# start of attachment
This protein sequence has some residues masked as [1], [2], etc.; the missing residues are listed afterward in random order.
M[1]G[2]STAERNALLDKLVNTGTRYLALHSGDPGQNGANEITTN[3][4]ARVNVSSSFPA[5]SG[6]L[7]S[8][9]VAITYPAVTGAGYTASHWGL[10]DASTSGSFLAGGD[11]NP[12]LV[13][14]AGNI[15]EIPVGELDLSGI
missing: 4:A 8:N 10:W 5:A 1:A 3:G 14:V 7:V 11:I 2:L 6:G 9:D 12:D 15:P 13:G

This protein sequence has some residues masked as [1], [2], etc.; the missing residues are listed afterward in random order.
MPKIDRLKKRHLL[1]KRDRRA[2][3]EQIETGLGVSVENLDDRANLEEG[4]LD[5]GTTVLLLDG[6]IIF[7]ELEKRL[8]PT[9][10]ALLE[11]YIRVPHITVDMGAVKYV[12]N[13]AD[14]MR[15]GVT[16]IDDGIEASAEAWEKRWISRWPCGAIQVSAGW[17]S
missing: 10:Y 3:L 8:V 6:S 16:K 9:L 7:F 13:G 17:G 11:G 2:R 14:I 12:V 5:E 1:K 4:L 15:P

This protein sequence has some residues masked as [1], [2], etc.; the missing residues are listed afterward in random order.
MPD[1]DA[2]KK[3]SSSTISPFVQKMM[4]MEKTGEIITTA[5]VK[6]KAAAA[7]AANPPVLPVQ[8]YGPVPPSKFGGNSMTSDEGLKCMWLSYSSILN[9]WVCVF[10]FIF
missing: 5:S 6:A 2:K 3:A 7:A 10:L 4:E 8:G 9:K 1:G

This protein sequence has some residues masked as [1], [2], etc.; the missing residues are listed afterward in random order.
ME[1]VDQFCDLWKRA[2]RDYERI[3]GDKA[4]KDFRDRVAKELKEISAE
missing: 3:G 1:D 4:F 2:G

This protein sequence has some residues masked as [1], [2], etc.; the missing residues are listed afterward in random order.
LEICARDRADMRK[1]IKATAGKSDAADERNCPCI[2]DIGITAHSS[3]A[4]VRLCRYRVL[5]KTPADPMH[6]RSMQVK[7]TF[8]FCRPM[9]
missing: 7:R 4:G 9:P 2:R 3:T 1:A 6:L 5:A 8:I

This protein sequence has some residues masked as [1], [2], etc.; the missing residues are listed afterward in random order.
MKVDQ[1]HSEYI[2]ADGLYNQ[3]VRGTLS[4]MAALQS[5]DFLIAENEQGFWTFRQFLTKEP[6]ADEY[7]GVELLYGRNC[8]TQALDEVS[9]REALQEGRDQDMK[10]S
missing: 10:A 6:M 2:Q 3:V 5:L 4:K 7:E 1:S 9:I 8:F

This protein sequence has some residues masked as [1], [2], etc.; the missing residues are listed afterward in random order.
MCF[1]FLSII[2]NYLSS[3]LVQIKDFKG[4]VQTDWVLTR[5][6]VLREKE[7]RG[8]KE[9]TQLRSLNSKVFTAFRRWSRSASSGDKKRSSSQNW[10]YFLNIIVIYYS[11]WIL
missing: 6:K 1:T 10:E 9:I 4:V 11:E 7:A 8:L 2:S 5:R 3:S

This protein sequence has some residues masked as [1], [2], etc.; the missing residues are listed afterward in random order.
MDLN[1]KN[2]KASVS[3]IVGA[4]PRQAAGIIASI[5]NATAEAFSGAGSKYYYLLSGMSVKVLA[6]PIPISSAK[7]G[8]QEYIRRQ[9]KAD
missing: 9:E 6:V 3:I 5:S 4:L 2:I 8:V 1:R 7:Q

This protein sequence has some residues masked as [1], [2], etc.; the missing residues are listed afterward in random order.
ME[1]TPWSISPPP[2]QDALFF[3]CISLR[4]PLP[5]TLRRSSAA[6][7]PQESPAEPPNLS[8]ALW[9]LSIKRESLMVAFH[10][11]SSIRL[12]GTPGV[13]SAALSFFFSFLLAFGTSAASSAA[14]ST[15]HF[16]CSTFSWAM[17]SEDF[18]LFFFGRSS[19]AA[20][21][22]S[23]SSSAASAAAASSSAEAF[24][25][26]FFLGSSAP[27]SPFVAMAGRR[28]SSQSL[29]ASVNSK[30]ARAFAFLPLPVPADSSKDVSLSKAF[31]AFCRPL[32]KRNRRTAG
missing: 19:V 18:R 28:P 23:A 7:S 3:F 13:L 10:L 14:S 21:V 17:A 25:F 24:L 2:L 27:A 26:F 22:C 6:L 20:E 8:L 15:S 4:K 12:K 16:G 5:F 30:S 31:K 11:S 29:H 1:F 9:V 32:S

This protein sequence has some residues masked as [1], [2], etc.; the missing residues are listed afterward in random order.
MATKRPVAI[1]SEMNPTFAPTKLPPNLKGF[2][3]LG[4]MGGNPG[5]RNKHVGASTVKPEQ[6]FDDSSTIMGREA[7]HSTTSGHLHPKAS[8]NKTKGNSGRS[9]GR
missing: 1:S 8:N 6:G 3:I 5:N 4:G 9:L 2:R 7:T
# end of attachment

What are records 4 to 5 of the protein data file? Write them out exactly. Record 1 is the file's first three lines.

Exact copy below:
This protein sequence has some residues masked as [1], [2], etc.; the missing residues are listed afterward in random order.
ME[1]VDQFCDLWKRA[2]RDYERI[3]GDKA[4]KDFRDRVAKELKEISAE
missing: 3:G 1:D 4:F 2:G

This protein sequence has some residues masked as [1], [2], etc.; the missing residues are listed afterward in random order.
LEICARDRADMRK[1]IKATAGKSDAADERNCPCI[2]DIGITAHSS[3]A[4]VRLCRYRVL[5]KTPADPMH[6]RSMQVK[7]TF[8]FCRPM[9]
missing: 7:R 4:G 9:P 2:R 3:T 1:A 6:L 5:A 8:I